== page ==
Wednesday, February 04, 2009

And yet more Mendelssohn

Felix Mendelssohn was born 200 years ago Tuesday. Though he was one of the most beloved composers of the Romantic period, 270 of his works remained unpublished until recent years. These lost compositions are now coming to light through The Mendelssohn Project.

from Morning Edition on NPR, February 3, 2008.

How cool is that--The Mendelssohn Project!

Among a host of other endeavors, "the Mendelssohn Project is planning to present the magical lives of the two siblings, Felix and Fanny Mendelssohn, live on stage in a series of performances around the world," from The Mendelssohn Project website, as is the following mission statement:

The rediscovery of his legacy, music, letters and artworks, the reintroduction of the music of his sister Fanny, the study of the life and times of the entire Mendelssohn family, and the reinstatement of Felix Mendelssohn's place in the pantheon of the greatest composers of all time, are the mission of The Mendelssohn Project.

It sounds like much of the Project is in the development stages, but if it accomplishes even half what is proposed it will be an incredible achievement. Viva Mendelssohn!



4 comments:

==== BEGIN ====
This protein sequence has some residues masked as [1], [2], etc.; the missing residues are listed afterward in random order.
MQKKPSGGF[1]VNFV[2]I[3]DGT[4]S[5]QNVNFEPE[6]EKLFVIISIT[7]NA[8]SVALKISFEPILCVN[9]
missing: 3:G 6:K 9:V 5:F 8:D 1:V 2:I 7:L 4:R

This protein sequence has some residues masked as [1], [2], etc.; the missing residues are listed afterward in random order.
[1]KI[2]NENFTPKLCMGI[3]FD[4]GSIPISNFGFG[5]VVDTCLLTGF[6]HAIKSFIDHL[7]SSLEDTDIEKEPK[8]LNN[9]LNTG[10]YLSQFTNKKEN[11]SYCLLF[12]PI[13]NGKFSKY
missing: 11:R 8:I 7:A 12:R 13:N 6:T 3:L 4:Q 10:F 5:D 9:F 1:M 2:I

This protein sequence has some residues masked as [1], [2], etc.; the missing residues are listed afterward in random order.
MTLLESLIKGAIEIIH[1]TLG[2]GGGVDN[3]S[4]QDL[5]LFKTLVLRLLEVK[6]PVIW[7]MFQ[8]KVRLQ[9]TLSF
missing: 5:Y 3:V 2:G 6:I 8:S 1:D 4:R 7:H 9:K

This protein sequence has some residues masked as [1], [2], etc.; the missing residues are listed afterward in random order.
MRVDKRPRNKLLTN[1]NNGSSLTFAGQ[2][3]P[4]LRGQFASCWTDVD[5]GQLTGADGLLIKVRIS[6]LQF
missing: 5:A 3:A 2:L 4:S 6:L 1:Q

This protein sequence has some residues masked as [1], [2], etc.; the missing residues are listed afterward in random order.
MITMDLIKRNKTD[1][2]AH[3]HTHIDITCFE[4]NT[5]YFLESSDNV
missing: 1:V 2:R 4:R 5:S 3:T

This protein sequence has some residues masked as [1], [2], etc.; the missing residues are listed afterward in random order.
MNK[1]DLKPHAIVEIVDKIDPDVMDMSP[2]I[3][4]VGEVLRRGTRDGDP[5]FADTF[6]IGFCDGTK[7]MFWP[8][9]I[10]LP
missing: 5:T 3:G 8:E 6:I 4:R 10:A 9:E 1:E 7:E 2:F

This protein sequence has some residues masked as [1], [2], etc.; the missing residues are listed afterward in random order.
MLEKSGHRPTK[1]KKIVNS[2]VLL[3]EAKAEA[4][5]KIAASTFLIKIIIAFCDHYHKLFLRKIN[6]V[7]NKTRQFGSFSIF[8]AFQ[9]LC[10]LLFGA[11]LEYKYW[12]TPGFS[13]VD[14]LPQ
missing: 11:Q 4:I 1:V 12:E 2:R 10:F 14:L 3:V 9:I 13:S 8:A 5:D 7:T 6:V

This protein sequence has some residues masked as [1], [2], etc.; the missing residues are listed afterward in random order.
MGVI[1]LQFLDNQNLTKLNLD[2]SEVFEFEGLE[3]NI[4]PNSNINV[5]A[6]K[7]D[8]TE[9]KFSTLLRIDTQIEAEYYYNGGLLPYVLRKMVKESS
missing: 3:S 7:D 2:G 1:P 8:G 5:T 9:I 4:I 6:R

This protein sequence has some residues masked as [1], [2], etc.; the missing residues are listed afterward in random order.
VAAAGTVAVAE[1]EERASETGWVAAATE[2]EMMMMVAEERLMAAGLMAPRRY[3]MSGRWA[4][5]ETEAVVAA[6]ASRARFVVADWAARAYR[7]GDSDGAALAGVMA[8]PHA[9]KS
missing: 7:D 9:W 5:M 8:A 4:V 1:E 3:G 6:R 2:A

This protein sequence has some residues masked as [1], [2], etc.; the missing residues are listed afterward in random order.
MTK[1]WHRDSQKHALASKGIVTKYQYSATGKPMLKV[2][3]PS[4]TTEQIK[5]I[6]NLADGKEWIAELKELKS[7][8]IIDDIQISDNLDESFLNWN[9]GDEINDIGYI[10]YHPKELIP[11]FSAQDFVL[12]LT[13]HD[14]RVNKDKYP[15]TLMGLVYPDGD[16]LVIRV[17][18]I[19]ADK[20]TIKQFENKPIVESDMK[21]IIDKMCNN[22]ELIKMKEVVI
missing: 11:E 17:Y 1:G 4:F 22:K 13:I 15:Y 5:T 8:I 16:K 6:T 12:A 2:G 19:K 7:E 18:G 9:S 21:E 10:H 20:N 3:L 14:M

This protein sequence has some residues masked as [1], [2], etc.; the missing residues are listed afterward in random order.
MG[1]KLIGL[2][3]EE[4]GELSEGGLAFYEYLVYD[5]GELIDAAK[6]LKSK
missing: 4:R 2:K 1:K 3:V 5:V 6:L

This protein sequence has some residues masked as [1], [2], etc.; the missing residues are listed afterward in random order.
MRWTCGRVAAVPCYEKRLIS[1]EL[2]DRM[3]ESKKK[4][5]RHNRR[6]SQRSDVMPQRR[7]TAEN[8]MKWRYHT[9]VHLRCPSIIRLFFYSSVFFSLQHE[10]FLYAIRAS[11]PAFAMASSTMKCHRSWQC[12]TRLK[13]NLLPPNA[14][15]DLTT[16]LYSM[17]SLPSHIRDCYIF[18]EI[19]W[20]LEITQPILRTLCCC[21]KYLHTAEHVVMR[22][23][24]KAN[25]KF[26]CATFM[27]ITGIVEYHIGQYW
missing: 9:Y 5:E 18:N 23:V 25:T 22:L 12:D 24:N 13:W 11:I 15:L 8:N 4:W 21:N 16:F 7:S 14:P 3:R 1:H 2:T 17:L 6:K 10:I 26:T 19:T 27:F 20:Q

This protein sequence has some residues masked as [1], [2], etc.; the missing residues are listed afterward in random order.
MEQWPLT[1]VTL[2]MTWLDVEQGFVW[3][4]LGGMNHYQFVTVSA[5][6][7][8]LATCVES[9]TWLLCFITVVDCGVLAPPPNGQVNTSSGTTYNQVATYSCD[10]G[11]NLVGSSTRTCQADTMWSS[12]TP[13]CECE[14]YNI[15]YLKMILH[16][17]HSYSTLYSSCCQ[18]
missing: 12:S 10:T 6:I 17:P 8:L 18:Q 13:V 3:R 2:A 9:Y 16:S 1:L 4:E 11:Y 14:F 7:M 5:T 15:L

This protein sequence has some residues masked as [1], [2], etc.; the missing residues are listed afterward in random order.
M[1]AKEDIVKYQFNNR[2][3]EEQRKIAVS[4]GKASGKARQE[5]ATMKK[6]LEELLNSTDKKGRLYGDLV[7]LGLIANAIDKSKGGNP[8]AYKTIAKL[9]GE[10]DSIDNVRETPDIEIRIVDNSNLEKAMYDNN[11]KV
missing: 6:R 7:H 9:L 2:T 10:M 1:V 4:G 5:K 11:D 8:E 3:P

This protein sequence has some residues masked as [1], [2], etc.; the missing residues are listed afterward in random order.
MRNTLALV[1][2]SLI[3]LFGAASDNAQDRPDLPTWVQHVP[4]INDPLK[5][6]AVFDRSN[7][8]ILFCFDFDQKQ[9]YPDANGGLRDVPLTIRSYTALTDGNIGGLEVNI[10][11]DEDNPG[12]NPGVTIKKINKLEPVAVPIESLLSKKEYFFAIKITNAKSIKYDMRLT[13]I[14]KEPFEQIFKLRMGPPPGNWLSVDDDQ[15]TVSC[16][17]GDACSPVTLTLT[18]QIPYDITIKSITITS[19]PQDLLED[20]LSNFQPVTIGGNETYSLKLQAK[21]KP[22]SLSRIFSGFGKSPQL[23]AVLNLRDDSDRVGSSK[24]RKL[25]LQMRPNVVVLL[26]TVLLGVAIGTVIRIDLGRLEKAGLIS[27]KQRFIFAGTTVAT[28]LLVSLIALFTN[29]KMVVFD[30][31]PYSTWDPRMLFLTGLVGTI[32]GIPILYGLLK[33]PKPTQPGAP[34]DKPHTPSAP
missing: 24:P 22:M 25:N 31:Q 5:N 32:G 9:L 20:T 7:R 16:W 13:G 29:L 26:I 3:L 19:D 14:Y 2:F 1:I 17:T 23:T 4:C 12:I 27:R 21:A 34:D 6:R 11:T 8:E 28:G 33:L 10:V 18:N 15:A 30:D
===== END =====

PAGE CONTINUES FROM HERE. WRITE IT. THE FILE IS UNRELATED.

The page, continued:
LB said...

You are so in Mendelssohn heaven right now!

Fiddler said...

You'd better believe it!

Barb said...

It is a great place to be :) Yeah Mendelssohn!

Stephen Bourque said...

I'm glad LB pointed out your blog to me, Fiddler, because I've been enjoying your writing!

Felix Mendelssohn is definitely one of my favorites - a compositional genius and one of the most remarkable child prodigies of all time. I remember reading somewhere that Goethe, who knew both Mozart and Mendelssohn, considered the latter to be the greater prodigy.

In an earlier post, you mentioned Mendelssohn's admiration of Bach's work. Even beyond his own music, I think we have much to thank Mendelssohn for; were it not for his performance (as conductor) of Bach's St. Matthew Passion in 1829, I'm not sure Bach's music would ever have achieved the popularity that it has. Bach may have remained relatively obscure: adored by composers but unknown to the general public.